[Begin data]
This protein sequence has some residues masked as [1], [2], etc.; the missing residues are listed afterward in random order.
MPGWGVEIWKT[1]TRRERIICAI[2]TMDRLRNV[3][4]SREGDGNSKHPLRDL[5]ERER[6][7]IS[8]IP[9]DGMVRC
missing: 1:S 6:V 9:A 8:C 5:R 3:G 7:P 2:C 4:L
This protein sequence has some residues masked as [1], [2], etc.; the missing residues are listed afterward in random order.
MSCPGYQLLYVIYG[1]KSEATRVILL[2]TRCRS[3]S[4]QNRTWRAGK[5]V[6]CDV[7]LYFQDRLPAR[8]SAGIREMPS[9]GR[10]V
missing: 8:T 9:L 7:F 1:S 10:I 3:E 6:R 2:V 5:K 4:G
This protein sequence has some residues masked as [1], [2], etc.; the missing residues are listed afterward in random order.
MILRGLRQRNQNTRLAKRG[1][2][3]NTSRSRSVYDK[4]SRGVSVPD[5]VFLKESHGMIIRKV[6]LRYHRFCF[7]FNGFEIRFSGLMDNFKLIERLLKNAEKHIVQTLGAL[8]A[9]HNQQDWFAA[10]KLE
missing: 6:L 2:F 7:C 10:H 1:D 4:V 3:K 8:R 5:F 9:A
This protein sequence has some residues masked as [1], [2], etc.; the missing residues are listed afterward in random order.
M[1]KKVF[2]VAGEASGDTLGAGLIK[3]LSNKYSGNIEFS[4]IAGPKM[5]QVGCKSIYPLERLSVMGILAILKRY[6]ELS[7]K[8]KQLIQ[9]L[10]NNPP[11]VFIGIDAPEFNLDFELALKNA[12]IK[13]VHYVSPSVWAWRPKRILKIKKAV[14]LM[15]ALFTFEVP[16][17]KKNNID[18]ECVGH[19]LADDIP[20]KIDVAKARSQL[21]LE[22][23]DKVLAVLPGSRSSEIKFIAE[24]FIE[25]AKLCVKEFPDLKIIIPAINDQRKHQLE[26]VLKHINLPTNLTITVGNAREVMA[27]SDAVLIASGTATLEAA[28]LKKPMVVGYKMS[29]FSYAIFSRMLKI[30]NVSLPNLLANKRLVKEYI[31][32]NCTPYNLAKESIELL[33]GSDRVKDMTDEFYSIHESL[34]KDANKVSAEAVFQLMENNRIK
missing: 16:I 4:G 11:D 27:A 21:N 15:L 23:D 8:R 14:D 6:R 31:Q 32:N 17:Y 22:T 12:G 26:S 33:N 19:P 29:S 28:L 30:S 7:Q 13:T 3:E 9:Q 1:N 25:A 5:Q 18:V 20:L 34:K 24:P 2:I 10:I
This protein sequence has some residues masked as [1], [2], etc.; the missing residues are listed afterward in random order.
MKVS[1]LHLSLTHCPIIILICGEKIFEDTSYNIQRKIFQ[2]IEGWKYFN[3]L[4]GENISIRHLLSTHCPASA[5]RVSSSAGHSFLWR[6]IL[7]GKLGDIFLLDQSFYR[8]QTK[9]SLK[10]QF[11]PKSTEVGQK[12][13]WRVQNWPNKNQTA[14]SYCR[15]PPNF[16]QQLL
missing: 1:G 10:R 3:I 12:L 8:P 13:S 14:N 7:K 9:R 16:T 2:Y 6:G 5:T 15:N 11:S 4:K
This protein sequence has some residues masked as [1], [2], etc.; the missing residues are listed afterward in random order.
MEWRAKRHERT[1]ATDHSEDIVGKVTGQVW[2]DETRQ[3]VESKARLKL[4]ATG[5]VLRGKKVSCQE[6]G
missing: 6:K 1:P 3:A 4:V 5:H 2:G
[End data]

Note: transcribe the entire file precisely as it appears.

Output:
This protein sequence has some residues masked as [1], [2], etc.; the missing residues are listed afterward in random order.
MPGWGVEIWKT[1]TRRERIICAI[2]TMDRLRNV[3][4]SREGDGNSKHPLRDL[5]ERER[6][7]IS[8]IP[9]DGMVRC
missing: 1:S 6:V 9:A 8:C 5:R 3:G 7:P 2:C 4:L
This protein sequence has some residues masked as [1], [2], etc.; the missing residues are listed afterward in random order.
MSCPGYQLLYVIYG[1]KSEATRVILL[2]TRCRS[3]S[4]QNRTWRAGK[5]V[6]CDV[7]LYFQDRLPAR[8]SAGIREMPS[9]GR[10]V
missing: 8:T 9:L 7:F 1:S 10:I 3:E 6:R 2:V 5:K 4:G
This protein sequence has some residues masked as [1], [2], etc.; the missing residues are listed afterward in random order.
MILRGLRQRNQNTRLAKRG[1][2][3]NTSRSRSVYDK[4]SRGVSVPD[5]VFLKESHGMIIRKV[6]LRYHRFCF[7]FNGFEIRFSGLMDNFKLIERLLKNAEKHIVQTLGAL[8]A[9]HNQQDWFAA[10]KLE
missing: 6:L 2:F 7:C 10:H 1:D 4:V 3:K 8:R 5:F 9:A
This protein sequence has some residues masked as [1], [2], etc.; the missing residues are listed afterward in random order.
M[1]KKVF[2]VAGEASGDTLGAGLIK[3]LSNKYSGNIEFS[4]IAGPKM[5]QVGCKSIYPLERLSVMGILAILKRY[6]ELS[7]K[8]KQLIQ[9]L[10]NNPP[11]VFIGIDAPEFNLDFELALKNA[12]IK[13]VHYVSPSVWAWRPKRILKIKKAV[14]LM[15]ALFTFEVP[16][17]KKNNID[18]ECVGH[19]LADDIP[20]KIDVAKARSQL[21]LE[22][23]DKVLAVLPGSRSSEIKFIAE[24]FIE[25]AKLCVKEFPDLKIIIPAINDQRKHQLE[26]VLKHINLPTNLTITVGNAREVMA[27]SDAVLIASGTATLEAA[28]LKKPMVVGYKMS[29]FSYAIFSRMLKI[30]NVSLPNLLANKRLVKEYI[31][32]NCTPYNLAKESIELL[33]GSDRVKDMTDEFYSIHESL[34]KDANKVSAEAVFQLMENNRIK
missing: 16:I 4:G 11:D 27:A 21:N 15:L 23:D 8:R 14:D 6:R 31:Q 32:N 17:Y 22:T 12:G 26:S 33:N 19:P 29:S 28:L 30:S 7:Q 13:T 3:E 9:Q 1:N 25:A 5:Q 18:V 20:L 34:K 24:P 2:I 10:I
This protein sequence has some residues masked as [1], [2], etc.; the missing residues are listed afterward in random order.
MKVS[1]LHLSLTHCPIIILICGEKIFEDTSYNIQRKIFQ[2]IEGWKYFN[3]L[4]GENISIRHLLSTHCPASA[5]RVSSSAGHSFLWR[6]IL[7]GKLGDIFLLDQSFYR[8]QTK[9]SLK[10]QF[11]PKSTEVGQK[12][13]WRVQNWPNKNQTA[14]SYCR[15]PPNF[16]QQLL
missing: 1:G 10:R 3:I 12:L 8:P 13:S 14:N 7:K 9:R 16:T 2:Y 6:G 5:T 15:N 11:S 4:K
This protein sequence has some residues masked as [1], [2], etc.; the missing residues are listed afterward in random order.
MEWRAKRHERT[1]ATDHSEDIVGKVTGQVW[2]DETRQ[3]VESKARLKL[4]ATG[5]VLRGKKVSCQE[6]G
missing: 6:K 1:P 3:A 4:V 5:H 2:G